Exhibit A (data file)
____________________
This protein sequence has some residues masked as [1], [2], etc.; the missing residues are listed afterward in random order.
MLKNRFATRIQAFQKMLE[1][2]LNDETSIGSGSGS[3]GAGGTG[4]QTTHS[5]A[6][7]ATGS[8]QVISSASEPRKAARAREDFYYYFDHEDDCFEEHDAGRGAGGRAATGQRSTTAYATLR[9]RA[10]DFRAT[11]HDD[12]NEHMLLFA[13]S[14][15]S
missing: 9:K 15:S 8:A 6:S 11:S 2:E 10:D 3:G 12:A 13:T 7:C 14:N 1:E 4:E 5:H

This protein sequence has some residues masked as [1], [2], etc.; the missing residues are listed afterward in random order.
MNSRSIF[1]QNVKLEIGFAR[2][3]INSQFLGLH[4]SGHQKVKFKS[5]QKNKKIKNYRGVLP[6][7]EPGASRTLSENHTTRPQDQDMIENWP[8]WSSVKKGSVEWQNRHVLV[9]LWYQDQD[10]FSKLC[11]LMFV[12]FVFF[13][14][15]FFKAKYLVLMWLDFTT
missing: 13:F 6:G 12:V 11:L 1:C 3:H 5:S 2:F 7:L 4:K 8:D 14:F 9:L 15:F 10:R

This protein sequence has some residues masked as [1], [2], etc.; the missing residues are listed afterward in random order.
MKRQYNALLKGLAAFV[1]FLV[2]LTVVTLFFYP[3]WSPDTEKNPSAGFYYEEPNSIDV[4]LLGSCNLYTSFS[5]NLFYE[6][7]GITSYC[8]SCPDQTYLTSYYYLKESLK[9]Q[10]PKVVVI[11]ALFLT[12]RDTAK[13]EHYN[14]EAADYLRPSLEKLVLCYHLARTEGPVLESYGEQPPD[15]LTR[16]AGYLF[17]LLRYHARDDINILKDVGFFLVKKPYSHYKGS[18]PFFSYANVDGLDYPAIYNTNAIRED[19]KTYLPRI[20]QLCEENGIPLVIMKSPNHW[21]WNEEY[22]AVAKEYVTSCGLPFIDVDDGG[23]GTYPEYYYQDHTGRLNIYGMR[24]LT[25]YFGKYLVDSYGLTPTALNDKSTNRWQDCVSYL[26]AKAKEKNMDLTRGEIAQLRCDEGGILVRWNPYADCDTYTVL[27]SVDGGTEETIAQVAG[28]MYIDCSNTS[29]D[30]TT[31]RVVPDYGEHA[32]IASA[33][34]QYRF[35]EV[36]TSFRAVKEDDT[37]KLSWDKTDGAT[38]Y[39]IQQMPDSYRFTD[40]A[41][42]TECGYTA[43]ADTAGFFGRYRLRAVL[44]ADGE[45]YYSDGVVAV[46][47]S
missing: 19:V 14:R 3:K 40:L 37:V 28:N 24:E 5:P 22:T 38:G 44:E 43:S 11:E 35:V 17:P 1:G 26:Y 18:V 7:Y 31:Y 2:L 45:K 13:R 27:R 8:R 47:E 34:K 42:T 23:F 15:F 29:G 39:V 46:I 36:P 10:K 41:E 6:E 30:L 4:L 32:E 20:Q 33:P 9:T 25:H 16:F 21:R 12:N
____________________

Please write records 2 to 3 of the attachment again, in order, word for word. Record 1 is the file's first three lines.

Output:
This protein sequence has some residues masked as [1], [2], etc.; the missing residues are listed afterward in random order.
MNSRSIF[1]QNVKLEIGFAR[2][3]INSQFLGLH[4]SGHQKVKFKS[5]QKNKKIKNYRGVLP[6][7]EPGASRTLSENHTTRPQDQDMIENWP[8]WSSVKKGSVEWQNRHVLV[9]LWYQDQD[10]FSKLC[11]LMFV[12]FVFF[13][14][15]FFKAKYLVLMWLDFTT
missing: 13:F 6:G 12:V 11:L 1:C 3:H 5:S 2:F 7:L 4:K 8:D 14:F 9:L 15:F 10:R

This protein sequence has some residues masked as [1], [2], etc.; the missing residues are listed afterward in random order.
MKRQYNALLKGLAAFV[1]FLV[2]LTVVTLFFYP[3]WSPDTEKNPSAGFYYEEPNSIDV[4]LLGSCNLYTSFS[5]NLFYE[6][7]GITSYC[8]SCPDQTYLTSYYYLKESLK[9]Q[10]PKVVVI[11]ALFLT[12]RDTAK[13]EHYN[14]EAADYLRPSLEKLVLCYHLARTEGPVLESYGEQPPD[15]LTR[16]AGYLF[17]LLRYHARDDINILKDVGFFLVKKPYSHYKGS[18]PFFSYANVDGLDYPAIYNTNAIRED[19]KTYLPRI[20]QLCEENGIPLVIMKSPNHW[21]WNEEY[22]AVAKEYVTSCGLPFIDVDDGG[23]GTYPEYYYQDHTGRLNIYGMR[24]LT[25]YFGKYLVDSYGLTPTALNDKSTNRWQDCVSYL[26]AKAKEKNMDLTRGEIAQLRCDEGGILVRWNPYADCDTYTVL[27]SVDGGTEETIAQVAG[28]MYIDCSNTS[29]D[30]TT[31]RVVPDYGEHA[32]IASA[33][34]QYRF[35]EV[36]TSFRAVKEDDT[37]KLSWDKTDGAT[38]Y[39]IQQMPDSYRFTD[40]A[41][42]TECGYTA[43]ADTAGFFGRYRLRAVL[44]ADGE[45]YYSDGVVAV[46][47]S
missing: 19:V 14:R 3:K 40:L 37:V 28:N 24:E 5:P 22:T 38:G 44:E 43:S 11:E 35:V 17:P 1:G 26:Y 18:V 7:Y 31:Y 2:L 45:K 13:R 27:R 8:R 47:E 34:K 42:T 23:F 15:F 29:G 39:V 46:I 36:P 10:K 41:E 6:E 30:L 4:L 32:E 20:Q 33:P 9:T 25:H 16:F 21:R 12:N